• Can assess positive or negative changes in magnitude and directionality of effects [63]
• When main effects explain much of the variance in the outcome, the ability to assess interactions between those terms is limited [20]
• Three-way or higher-order interactions are difficult to depict and comprehend
• Examination of how social adversity, HIV status, and race interact to explain depression [105]
• Assessment of how stigma related to HIV and substance use interact to explain depression [106]
• Assessment of how weight discrimination interacts with race and socioeconomic status to shape mental health among women [107]
• When large sample sizes are available and variation is present within subgroups to test how the relationship between stigma and health might vary in the presence of an additional identity-related factor that is discrete (e.g., HIV-status, gender)
Latent class or latent profile analysis Identifies subpopulations of individuals based on their endorsement of different stigma or discrimination experiences
Predictors of membership in these populations (such as identity characteristics like race or health status) can be evaluated and latent class regression can be used to assess how these different patterns of experiences differentially predict health outcomes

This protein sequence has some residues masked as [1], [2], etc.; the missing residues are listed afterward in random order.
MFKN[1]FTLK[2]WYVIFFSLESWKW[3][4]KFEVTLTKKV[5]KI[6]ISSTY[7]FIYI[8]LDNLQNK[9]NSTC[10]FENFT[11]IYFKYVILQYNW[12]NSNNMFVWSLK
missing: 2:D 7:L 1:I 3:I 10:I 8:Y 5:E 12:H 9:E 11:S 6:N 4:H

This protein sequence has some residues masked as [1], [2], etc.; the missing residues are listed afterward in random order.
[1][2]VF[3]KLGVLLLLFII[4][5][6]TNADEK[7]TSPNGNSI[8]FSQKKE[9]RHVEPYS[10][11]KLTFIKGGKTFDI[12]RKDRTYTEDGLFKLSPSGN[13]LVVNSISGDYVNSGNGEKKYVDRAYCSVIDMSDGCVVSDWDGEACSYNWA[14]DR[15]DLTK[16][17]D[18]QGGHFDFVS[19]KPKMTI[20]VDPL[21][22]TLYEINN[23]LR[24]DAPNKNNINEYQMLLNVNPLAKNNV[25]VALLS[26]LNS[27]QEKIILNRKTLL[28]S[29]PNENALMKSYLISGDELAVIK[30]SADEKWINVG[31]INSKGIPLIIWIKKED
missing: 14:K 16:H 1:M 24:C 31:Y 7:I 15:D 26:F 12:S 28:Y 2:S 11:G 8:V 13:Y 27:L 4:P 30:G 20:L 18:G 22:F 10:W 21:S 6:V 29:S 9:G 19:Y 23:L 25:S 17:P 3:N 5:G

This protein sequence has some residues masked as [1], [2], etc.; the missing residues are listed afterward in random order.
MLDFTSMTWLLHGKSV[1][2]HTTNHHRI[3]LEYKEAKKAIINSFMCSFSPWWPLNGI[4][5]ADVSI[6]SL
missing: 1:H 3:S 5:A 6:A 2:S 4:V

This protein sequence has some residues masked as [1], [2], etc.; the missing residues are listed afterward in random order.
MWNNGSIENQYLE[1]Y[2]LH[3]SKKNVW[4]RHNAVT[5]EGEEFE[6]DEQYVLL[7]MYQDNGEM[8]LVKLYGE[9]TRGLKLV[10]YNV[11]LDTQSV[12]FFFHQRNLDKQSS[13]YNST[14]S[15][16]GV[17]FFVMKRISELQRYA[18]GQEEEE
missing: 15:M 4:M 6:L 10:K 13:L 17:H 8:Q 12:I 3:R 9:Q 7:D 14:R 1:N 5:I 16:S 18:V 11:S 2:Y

• A person-centered, rather than variable-centered, approach to assessing intersectionality
• Treats different patterns of stigma experiences as latent and allows these to be empirically determined
• Can require large sample sizes
• More difficult to explain to lay audiences, including policymakers and funders in some cases
• Identification of patterns of bullying and discrimination experiences related to different identities and assessed to what extent these patterns differentially predicted mental health outcomes [73] • When large sample sizes are available and the question of interest is how the nature of stigma may vary based on the presence of different combinations of stigmatized behaviors or identities
Multilevel models In addition to fixed effects, random effects (intercepts and slopes) at the cluster level (e.g., neighborhood, city, country) are included in regression models
Covariates can be included at both levels of analyses and cross-level interactions can be modeled